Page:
When you’re applying for a new job, an employer may want more information than just a copy of your CV and an impressive cover letter. They might request what is known as supporting documentation to complete your application. It is imperative to know what you should include and how to do this effectively so that you stay in the running for the role.
Supporting documents includes a CV, cover letter, educational transcripts, portfolios, all certifications, reference list, letters of recommendation, writing examples and anything else that is relevant to the job you are applying for. Don’t panic, these are not always a requirement and will obviously vary from school to school and what the employer lists as their requirements. Usually, they will specify but if something is ever unclear when it comes to supporting documentation, it is important to ask the HR manager or the recruitment company that you are working through.
Most of the time, a CV is sufficient for employers to get all the information that they need, supporting documents are merely a way to evaluate and vet applicants and get the full picture of the candidate’s suitability for a position. If employers require transcripts, for example, it is to verify that you actually did finish your matric or graduated from the university that is listed on your CV. Unfortunately, there are a lot of con artists out there and employers need to ensure that they hire the correct candidate for the role.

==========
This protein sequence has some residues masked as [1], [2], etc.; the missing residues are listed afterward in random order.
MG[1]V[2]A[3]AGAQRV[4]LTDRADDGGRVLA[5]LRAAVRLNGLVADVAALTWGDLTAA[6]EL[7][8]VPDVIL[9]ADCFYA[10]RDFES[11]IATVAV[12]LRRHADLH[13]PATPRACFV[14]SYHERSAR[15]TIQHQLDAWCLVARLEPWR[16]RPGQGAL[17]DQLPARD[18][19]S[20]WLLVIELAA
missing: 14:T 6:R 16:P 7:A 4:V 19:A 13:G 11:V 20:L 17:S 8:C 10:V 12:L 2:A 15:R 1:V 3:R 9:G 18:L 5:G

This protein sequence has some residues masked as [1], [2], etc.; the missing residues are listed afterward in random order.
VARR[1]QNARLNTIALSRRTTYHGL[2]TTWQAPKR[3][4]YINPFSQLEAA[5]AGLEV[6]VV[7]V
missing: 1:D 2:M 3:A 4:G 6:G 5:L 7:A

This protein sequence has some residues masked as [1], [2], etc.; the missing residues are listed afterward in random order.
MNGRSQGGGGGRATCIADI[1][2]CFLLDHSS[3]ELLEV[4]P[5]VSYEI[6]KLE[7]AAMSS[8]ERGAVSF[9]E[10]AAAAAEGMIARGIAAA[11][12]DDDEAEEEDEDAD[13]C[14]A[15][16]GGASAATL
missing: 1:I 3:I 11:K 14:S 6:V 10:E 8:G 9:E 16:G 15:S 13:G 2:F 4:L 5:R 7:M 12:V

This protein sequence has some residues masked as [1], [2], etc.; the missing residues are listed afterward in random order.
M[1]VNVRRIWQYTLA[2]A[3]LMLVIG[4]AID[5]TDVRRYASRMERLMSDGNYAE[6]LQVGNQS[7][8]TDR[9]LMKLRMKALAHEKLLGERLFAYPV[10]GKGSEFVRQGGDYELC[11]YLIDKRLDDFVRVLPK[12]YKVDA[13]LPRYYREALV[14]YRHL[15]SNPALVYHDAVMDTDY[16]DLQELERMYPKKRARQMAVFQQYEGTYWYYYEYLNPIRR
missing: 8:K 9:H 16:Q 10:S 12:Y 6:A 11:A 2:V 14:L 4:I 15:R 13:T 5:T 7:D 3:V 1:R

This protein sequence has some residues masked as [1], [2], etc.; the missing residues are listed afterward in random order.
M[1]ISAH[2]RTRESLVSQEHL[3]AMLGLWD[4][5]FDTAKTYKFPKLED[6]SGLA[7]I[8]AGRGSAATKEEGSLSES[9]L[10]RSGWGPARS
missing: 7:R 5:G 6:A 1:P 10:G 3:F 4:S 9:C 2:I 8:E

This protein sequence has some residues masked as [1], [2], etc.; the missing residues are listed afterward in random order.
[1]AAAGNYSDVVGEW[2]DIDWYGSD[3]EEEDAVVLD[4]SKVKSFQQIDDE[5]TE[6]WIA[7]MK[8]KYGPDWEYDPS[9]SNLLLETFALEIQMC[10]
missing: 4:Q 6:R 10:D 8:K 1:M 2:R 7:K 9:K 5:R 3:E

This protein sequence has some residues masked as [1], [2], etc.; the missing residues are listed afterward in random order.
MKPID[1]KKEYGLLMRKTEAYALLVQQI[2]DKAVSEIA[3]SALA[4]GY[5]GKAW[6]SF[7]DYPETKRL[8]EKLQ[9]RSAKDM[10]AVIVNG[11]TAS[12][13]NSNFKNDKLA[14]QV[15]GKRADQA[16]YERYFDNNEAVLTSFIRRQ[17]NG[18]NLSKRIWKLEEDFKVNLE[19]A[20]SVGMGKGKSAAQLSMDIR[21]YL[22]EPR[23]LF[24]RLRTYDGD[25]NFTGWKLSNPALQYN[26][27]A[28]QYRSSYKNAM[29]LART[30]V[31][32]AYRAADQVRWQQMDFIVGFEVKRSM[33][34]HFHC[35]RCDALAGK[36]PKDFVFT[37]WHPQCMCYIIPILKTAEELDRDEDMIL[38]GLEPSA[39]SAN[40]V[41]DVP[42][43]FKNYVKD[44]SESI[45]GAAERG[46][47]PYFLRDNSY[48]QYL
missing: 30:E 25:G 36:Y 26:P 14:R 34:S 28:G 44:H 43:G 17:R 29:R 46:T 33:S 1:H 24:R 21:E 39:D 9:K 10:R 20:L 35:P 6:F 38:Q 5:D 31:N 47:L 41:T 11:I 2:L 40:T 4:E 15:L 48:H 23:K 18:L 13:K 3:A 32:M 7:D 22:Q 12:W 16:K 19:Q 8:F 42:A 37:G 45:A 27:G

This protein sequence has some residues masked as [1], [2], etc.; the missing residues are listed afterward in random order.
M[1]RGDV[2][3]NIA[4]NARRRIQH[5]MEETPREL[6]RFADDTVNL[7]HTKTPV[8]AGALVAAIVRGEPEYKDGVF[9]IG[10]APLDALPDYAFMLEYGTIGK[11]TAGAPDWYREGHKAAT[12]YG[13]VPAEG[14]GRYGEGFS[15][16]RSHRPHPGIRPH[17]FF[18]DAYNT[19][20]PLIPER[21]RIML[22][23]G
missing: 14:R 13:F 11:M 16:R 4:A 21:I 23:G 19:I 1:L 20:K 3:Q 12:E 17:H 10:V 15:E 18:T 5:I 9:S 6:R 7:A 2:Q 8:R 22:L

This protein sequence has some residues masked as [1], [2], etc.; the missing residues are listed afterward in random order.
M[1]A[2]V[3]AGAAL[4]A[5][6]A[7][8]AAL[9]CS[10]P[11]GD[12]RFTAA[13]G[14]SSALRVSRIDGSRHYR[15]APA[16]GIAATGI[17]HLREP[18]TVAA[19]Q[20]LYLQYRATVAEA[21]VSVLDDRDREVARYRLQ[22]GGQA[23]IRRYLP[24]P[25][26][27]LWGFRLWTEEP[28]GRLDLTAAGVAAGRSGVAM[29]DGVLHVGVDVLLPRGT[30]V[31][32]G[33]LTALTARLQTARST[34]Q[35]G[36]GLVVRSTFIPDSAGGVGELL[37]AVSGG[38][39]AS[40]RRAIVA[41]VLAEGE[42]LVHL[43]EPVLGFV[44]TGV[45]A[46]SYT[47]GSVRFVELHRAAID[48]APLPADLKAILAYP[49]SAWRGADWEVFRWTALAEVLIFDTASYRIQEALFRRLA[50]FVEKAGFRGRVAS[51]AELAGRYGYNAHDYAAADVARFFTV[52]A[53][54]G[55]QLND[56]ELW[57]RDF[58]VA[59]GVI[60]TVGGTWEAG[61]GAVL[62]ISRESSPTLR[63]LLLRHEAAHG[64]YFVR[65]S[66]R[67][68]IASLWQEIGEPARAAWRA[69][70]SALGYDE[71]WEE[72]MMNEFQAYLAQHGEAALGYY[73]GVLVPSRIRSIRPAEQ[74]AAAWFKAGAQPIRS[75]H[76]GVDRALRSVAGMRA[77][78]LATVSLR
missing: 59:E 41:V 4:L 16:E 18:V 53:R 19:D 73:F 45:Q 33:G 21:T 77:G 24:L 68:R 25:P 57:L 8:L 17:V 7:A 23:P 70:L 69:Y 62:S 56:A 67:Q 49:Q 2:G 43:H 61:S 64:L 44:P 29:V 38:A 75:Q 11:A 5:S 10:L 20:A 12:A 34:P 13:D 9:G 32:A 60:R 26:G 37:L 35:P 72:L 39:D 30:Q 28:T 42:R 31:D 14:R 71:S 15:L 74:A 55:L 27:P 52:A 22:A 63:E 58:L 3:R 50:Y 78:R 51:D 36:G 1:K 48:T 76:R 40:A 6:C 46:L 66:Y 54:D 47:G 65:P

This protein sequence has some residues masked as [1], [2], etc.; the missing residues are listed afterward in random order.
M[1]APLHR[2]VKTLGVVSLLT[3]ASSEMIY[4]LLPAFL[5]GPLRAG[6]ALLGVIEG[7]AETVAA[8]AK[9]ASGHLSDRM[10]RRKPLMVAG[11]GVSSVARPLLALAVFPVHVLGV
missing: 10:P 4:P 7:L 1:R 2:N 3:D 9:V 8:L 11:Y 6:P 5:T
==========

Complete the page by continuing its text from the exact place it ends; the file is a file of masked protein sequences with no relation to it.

It might be a bit of admin to get all supporting documents together if the job application calls for it, but it is only of benefit to you as a candidate to have everything on hand and it also assists in cutting out back and forth phone calls and emails to request more documents. Transcripts etc. are usually sent directly from the school or university and all certification may be requested from them directly. Always ensure that you have permission from your list of references to actually use them and as a courtesy update, always let them know that companies might be in touch soon and that you are job hunting.
When you send documentation off to HR managers or employers, don’t just attach all of them to your email labelled ‘Documents’, make sure your name is included in the naming details and that each document is named accordingly to what it is. Consistency is key and believe it or not, how you manage your admin, shows a lot about your skills and work methodology. If you are requested to take documentation to your interview for example, make sure you have photocopies in a neat folder that you can leave with your potential employer. A helpful hint would be to create a digital folder of the relevant supporting documents on a cloud server such as Google Drive. You would be able to grant access to the potential employer without having to print all the documents. First impressions are always lasting and this also goes for your paperwork and digital portfolios!